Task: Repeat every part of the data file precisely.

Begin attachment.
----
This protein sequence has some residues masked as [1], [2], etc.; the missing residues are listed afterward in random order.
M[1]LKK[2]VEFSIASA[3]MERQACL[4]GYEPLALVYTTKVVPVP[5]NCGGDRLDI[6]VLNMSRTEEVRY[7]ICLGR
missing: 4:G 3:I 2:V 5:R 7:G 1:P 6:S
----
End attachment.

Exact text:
This protein sequence has some residues masked as [1], [2], etc.; the missing residues are listed afterward in random order.
M[1]LKK[2]VEFSIASA[3]MERQACL[4]GYEPLALVYTTKVVPVP[5]NCGGDRLDI[6]VLNMSRTEEVRY[7]ICLGR
missing: 4:G 3:I 2:V 5:R 7:G 1:P 6:S